Normally, when one person does an action and means something for it and another person who does not do the action also means something for the action, there is no suggestion that the person who did not do the action somehow really did do it or irresistibly caused the other person to do it. If my son chooses to sign up for baseball, and means to have fun by it, and I mean for him to learn discipline by it, it does not mean that I made him sign up or that I irresistibly caused him to sign up or somehow irresistibly caused him to desire to sign up. He means it in the way appropriate for the person actually doing the action, and I mean it in a way appropriate to someone who has authority over the situation and power to stop the action. Any number of examples could be thought of for this, including ones with an evil purpose in the perpetrator of the action vs. a good one in someone who has power to stop or allow the action. (quoted from a  discussion thread)

Piper is placing a burden on the language of the passage that the language alone cannot be made to bear.  Strangely, Piper seems to plainly undercut his point here at the end of his sermon when he tries to prove that God ordaining sin does not make Him the author of sin.  He quotes Edwards approvingly,

God may hate a thing as it is in itself, and considered simply as evil, and yet . . . it may be his will it should come to pass, considering all consequences. . . . God doesn’t will sin as sin or for the sake of anything evil; though it be his pleasure so to order things, that he permitting, sin will come to pass; for the sake of the great good that by his disposal shall be the consequence. (emphasis mine)

Later he writes,

“It is evident from what has been said that it is not because he delights in evil as evil. Rather he ‘wills that evil come to pass . . . that good may come of it.’” (emphasis mine)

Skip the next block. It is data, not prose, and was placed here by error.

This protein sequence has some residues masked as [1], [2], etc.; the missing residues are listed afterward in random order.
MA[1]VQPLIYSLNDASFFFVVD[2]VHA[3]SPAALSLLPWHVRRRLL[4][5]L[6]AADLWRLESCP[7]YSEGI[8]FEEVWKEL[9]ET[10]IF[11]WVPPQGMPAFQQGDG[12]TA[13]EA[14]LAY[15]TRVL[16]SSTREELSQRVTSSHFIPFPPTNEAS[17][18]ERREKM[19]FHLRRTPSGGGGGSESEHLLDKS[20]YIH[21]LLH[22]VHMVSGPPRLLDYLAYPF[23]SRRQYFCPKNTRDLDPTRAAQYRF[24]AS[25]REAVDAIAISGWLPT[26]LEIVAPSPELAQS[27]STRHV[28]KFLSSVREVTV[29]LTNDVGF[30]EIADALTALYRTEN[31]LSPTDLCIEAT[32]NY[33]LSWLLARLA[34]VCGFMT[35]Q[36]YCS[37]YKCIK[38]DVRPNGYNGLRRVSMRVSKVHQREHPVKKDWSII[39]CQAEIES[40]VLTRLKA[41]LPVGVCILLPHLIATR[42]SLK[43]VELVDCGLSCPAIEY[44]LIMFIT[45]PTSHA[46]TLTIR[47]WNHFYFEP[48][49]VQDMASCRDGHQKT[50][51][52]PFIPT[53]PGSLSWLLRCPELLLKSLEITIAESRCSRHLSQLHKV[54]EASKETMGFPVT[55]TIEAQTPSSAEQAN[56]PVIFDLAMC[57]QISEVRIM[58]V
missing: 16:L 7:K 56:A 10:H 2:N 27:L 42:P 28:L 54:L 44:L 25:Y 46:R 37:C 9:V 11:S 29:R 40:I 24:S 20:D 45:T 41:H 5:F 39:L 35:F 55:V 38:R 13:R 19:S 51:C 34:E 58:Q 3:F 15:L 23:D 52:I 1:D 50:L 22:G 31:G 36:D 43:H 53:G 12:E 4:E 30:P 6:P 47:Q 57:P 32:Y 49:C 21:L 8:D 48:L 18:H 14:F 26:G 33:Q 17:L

Here, Piper, following Edwards, seems to be plainly focusing on the end result of evil being good, rather than viewing the actual evil acts as being “good” as they are being done (and notice the subtle language of permission here; more on that later).  If that is the case, all of Piper’s comments about specific language use (i.e., the word “it” referring back to their evil actions) fall to the ground (and it should be pointed out again that the view I am advocating is the traditional Arminian view which affirms God’s exhaustive foreknowledge in contrast to the “openness” view which denies God’s foreknowledge; the latter being the view that Piper is most directly attacking).  But it may be that Piper is saying that the word “evil” in the passage has reference to their intentions and that God willed or “meant” their evil intentions for “good”.  This can hardly be determined from the language.

It may be that both their intentions and their actions are meant by the word “evil”, with the focus from God’s perspective being on His meaning for their actions, resulting from their intentions, to bring about the good result of getting Joseph to Egypt.  But even if we say it has reference only to the specific evil intentions of Joseph’s brothers, it still does not create any problems for the Arminian view as shown above.  God can mean for their evil intentions to bring about the good that God intends (getting Joseph to Egypt and saving many from famine and ultimately reconciling Joseph to his family, etc.) without in any way causing those actions or decreeing them from all eternity.  Piper’s focus on the language meaning that God’s intention for their evil as being for good “while they were doing it” simply cannot demonstrate that God had some part in their evil actions while they were doing it.”

[Link to the original post and comments on Ben Henshaw’s website]